The big tent

The big tent

: Ira Glass’ This American Life on NPR has become my favorite radio program, for it’s not only the best exercise in story-telling anywhere, it is consistently and delightfully surprising (hear this amazing story about a Hasidic Jew who became an underground rocker and this story about how hard it is to work in Iraq).

This week’s surprise: An entire show devoted to the Republican Party as the inclusive party, the big tent. I told you it was surprising: It’s on NPR (well, PRI, but I tire of splitting that hair) and it’s fair and balanced about Republicans.

The show makes the point that the Republicans are the party that’s growing and they’re doing it, in great measure, by acting open. Whether, in the end, they really are open depends on where you stand and what matters to you and whether you’d feel OK in their tent. The Republicans had Guliani and McCain and Schwarzenegger on the dias and kept the fringes locked in a closet during the convention. But their platform was a document of the concrete-solid right. And from my perspective, Bush is from that solid right (though I know many of that far right would disagree); if he were more open to other views on some issues I’d be more open to him. Still, the show says, the Republicans make an effort at openness while the Democratis, it can be argued fairly, persist in PC dogma and are not open to, say, pro-lifers. On the other other other hand, though, it’s not news that there are gay Democrats but it is news that there are gay Republicans and that’s an indication of relative and historic openness. I could keep this on-the-one-hand-on-the-other-hand all day but I won’t.

I recommend the show highly (it’s being aired this week; it’s on Audible now; it’ll be on Real next week). You won’t hear mudslinging and hate. You will hear people who honestly disagree within and without the Republican party trying to at least discuss issues. It can happen.

  • william

    “but it is news that there are gay Republicans”
    Only if you haven’t read a newspaper or followed politics for the last 20 or so years.
    “In the wake of the Briggs campaign, gay conservatives in California formed the Log Cabin Republicans.

  • derby

    There have always been gay republicans – it’s just that now they are out of the closet. This Republican Party is still anti-equal rights for gays. In fact, the platform calls not only for the FMA but for the banning of civil unions as well. Republican-controlled Virginia has even gone so far as ban contracts between adults that are designed to try and ensure marital-like benefits flow from one partner to another.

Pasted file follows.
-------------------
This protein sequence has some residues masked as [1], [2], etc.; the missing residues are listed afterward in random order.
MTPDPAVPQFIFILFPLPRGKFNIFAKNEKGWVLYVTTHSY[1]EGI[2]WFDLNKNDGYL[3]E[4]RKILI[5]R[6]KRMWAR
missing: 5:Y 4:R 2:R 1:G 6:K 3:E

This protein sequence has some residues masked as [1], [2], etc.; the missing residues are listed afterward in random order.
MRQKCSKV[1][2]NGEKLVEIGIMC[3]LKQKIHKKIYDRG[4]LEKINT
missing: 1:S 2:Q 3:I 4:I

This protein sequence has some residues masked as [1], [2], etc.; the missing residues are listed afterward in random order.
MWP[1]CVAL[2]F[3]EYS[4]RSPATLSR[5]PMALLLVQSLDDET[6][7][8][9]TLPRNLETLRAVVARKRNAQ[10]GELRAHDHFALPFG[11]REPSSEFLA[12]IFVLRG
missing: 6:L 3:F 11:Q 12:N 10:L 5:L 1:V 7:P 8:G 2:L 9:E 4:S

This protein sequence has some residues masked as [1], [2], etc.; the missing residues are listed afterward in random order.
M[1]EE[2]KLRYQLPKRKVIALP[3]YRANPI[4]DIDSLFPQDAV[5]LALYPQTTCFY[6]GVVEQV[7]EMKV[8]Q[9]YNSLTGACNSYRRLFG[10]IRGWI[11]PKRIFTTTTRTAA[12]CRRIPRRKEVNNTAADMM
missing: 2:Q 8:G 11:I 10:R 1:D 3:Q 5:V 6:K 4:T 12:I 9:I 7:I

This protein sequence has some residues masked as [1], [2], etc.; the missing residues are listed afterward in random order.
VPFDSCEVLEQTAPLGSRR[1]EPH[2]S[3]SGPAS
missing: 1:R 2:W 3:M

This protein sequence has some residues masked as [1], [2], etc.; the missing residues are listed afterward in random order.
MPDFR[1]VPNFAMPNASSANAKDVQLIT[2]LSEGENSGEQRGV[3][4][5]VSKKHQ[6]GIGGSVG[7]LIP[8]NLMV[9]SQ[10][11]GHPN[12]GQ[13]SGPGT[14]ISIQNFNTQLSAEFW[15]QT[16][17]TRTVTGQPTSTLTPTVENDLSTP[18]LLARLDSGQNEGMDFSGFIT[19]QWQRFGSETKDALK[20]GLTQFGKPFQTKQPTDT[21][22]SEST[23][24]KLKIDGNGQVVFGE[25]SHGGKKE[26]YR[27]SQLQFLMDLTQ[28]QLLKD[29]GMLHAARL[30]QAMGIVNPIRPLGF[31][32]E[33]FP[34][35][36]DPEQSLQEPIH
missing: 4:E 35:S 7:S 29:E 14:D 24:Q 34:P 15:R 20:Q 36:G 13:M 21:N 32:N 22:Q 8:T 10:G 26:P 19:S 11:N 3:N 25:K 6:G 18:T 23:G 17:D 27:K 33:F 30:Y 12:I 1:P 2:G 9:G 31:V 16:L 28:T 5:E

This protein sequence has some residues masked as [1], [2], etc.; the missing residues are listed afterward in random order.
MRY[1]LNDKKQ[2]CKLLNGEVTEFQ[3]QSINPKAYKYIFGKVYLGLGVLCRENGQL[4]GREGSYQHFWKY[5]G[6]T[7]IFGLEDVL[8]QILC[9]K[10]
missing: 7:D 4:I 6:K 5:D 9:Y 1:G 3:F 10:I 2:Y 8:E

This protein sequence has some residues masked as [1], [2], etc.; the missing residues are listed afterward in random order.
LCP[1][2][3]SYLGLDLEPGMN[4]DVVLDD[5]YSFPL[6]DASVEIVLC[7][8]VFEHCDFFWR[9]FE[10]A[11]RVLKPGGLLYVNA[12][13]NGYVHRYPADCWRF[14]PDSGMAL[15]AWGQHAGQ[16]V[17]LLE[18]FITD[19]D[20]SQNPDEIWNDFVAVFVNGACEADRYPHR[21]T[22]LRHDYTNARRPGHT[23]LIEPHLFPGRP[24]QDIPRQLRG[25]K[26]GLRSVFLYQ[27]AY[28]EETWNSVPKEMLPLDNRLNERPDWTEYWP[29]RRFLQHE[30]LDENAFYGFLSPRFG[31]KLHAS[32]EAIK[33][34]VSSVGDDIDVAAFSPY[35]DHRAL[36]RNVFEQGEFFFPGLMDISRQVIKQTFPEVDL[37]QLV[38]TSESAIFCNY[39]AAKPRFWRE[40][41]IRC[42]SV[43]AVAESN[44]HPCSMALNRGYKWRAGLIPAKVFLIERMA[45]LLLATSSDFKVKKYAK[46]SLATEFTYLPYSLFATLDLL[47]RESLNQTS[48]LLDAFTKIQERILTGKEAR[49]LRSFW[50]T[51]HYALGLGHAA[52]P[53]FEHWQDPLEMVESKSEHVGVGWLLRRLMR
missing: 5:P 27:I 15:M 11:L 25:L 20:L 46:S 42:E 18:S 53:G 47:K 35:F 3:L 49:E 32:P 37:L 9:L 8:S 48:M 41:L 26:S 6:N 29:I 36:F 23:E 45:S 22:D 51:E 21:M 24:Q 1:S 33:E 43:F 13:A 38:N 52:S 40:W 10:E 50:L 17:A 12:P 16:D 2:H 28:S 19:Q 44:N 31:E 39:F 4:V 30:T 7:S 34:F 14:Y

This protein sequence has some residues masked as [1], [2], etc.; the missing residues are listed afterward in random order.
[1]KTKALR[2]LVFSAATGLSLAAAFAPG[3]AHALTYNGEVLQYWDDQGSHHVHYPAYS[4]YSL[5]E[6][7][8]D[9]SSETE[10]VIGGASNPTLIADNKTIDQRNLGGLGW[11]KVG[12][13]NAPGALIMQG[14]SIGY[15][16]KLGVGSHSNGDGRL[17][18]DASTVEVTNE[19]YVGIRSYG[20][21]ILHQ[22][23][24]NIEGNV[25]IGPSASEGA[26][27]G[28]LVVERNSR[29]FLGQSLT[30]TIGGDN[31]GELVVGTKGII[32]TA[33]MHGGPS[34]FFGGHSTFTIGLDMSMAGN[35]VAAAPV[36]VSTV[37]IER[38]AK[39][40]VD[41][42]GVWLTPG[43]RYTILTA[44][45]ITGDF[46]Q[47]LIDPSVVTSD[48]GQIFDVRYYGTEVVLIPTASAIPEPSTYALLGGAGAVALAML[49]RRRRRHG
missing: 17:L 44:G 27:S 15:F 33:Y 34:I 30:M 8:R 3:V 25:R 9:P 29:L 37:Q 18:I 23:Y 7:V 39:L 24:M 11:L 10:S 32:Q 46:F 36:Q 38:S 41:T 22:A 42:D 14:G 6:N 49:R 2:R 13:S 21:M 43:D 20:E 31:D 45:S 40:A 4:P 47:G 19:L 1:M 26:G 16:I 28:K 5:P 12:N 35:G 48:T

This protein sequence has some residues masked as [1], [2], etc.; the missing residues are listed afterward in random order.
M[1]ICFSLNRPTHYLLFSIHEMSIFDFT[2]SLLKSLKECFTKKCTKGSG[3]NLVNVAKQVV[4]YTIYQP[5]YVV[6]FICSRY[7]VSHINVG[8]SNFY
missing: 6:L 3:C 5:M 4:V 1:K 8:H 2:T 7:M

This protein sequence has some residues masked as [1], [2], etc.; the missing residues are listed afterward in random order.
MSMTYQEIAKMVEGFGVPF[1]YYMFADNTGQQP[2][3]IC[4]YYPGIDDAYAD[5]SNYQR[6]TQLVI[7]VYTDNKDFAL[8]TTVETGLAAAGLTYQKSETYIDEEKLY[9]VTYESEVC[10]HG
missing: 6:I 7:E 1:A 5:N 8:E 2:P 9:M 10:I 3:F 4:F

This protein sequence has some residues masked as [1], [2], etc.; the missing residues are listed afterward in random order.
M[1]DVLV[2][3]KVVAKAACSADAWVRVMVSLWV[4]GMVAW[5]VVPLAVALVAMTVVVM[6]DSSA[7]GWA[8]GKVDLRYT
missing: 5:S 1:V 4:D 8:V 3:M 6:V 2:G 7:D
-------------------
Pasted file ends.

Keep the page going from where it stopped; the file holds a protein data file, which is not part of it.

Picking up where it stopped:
This is not a party interested in being inclusive of America’s gay citizens.
    Did any of the moderates who spoke at the Convention mention any of the issues that separate them from the conservative wing? No. It is especially disappointing from Rudy Guliani – who while going through his divorce stayed with a gay friend.

  • Wow, a fair & balanced look at the RNC from NPR! What next, will Dan Rather come clean??
    As a homo myself, I’m sad to report that the above Derby are sadly typical of gay groupthink: they can’t imagine that people might support the FMA out of considered moral opposition to gay marriage, still less that people who don’t consider gay marriage a ‘civil right’ are anything but slavering homophobes.
    In this, they’re following the failed (& stupid) strategy of the abortion rights crowd, which has recused itself from the moral arena with the idea that abortion is simply a civil rights quibble about a woman’s right to choose.

  • Robert Brown

    I think you miss the concept of a “big tent party”. It seems to me the idea is to coalesce around issues that the party can agree on and tolerate the presence of minority views within the party.
    Gays for whom sexuality is the number one issue should obviously be in the Democratic party where they will be welcomed with open arms. There must be something very repulsive about the Democratic party that keeps gays in the Republican party.
    If the Republicans can somehow moderate their views on social issues, they have a chance of becoming the majority party, but it won’t happen over night and it won’t be helped by Gulliani picking fights on the national stage.

  • I’ve always found NPR to be less skewed than the networks. They still tend towards a left-leaning bias, but it’s almost as if they are less aware of the bubble that they are in, but are more gracious when they meet folks from outside the bubble.
    Network types like Rather know full well that they are inhabiting a bubble, but they fight tooth and nail to destroy and discredit anyone outside of the bubble. Does that make any sense?